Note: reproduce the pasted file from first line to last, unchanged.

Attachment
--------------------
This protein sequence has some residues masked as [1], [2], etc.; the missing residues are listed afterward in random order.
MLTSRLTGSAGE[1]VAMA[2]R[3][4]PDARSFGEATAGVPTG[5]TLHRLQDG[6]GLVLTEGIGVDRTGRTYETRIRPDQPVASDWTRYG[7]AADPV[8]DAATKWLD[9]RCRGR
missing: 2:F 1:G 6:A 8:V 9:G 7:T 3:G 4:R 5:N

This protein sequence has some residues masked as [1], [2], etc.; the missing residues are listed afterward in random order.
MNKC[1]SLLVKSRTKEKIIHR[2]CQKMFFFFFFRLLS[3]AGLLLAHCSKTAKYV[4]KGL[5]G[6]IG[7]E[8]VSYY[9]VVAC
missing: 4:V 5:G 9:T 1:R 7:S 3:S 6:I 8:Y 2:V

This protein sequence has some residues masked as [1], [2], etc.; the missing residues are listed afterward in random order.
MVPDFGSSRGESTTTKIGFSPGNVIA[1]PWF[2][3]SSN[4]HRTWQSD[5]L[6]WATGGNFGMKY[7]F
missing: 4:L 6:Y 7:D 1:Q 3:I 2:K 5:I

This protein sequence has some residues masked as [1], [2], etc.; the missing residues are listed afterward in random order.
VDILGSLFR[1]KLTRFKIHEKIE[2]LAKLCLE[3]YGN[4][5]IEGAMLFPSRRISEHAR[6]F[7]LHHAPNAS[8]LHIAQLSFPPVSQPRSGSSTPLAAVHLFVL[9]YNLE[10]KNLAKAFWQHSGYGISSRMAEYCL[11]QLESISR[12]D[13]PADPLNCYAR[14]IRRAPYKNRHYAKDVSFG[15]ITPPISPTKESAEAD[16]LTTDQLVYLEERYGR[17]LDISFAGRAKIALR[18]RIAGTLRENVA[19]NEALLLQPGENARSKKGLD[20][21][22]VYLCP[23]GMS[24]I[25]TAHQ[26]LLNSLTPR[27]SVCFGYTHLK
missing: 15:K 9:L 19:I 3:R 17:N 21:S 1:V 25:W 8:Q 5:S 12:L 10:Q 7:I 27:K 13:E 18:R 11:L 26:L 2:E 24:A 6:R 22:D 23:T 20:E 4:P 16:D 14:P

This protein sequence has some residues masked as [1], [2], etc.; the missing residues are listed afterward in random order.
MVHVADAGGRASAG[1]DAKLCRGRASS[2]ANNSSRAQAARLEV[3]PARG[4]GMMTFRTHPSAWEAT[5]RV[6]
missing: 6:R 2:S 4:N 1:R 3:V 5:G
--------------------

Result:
This protein sequence has some residues masked as [1], [2], etc.; the missing residues are listed afterward in random order.
MLTSRLTGSAGE[1]VAMA[2]R[3][4]PDARSFGEATAGVPTG[5]TLHRLQDG[6]GLVLTEGIGVDRTGRTYETRIRPDQPVASDWTRYG[7]AADPV[8]DAATKWLD[9]RCRGR
missing: 2:F 1:G 6:A 8:V 9:G 7:T 3:G 4:R 5:N

This protein sequence has some residues masked as [1], [2], etc.; the missing residues are listed afterward in random order.
MNKC[1]SLLVKSRTKEKIIHR[2]CQKMFFFFFFRLLS[3]AGLLLAHCSKTAKYV[4]KGL[5]G[6]IG[7]E[8]VSYY[9]VVAC
missing: 4:V 5:G 9:T 1:R 7:S 3:S 6:I 8:Y 2:V

This protein sequence has some residues masked as [1], [2], etc.; the missing residues are listed afterward in random order.
MVPDFGSSRGESTTTKIGFSPGNVIA[1]PWF[2][3]SSN[4]HRTWQSD[5]L[6]WATGGNFGMKY[7]F
missing: 4:L 6:Y 7:D 1:Q 3:I 2:K 5:I

This protein sequence has some residues masked as [1], [2], etc.; the missing residues are listed afterward in random order.
VDILGSLFR[1]KLTRFKIHEKIE[2]LAKLCLE[3]YGN[4][5]IEGAMLFPSRRISEHAR[6]F[7]LHHAPNAS[8]LHIAQLSFPPVSQPRSGSSTPLAAVHLFVL[9]YNLE[10]KNLAKAFWQHSGYGISSRMAEYCL[11]QLESISR[12]D[13]PADPLNCYAR[14]IRRAPYKNRHYAKDVSFG[15]ITPPISPTKESAEAD[16]LTTDQLVYLEERYGR[17]LDISFAGRAKIALR[18]RIAGTLRENVA[19]NEALLLQPGENARSKKGLD[20][21][22]VYLCP[23]GMS[24]I[25]TAHQ[26]LLNSLTPR[27]SVCFGYTHLK
missing: 15:K 9:L 19:I 3:R 17:N 21:S 1:V 25:W 8:Q 5:S 12:L 10:Q 7:I 27:K 13:E 18:R 11:L 26:L 2:E 24:A 6:R 22:D 23:T 20:E 4:P 16:D 14:P

This protein sequence has some residues masked as [1], [2], etc.; the missing residues are listed afterward in random order.
MVHVADAGGRASAG[1]DAKLCRGRASS[2]ANNSSRAQAARLEV[3]PARG[4]GMMTFRTHPSAWEAT[5]RV[6]
missing: 6:R 2:S 4:N 1:R 3:V 5:G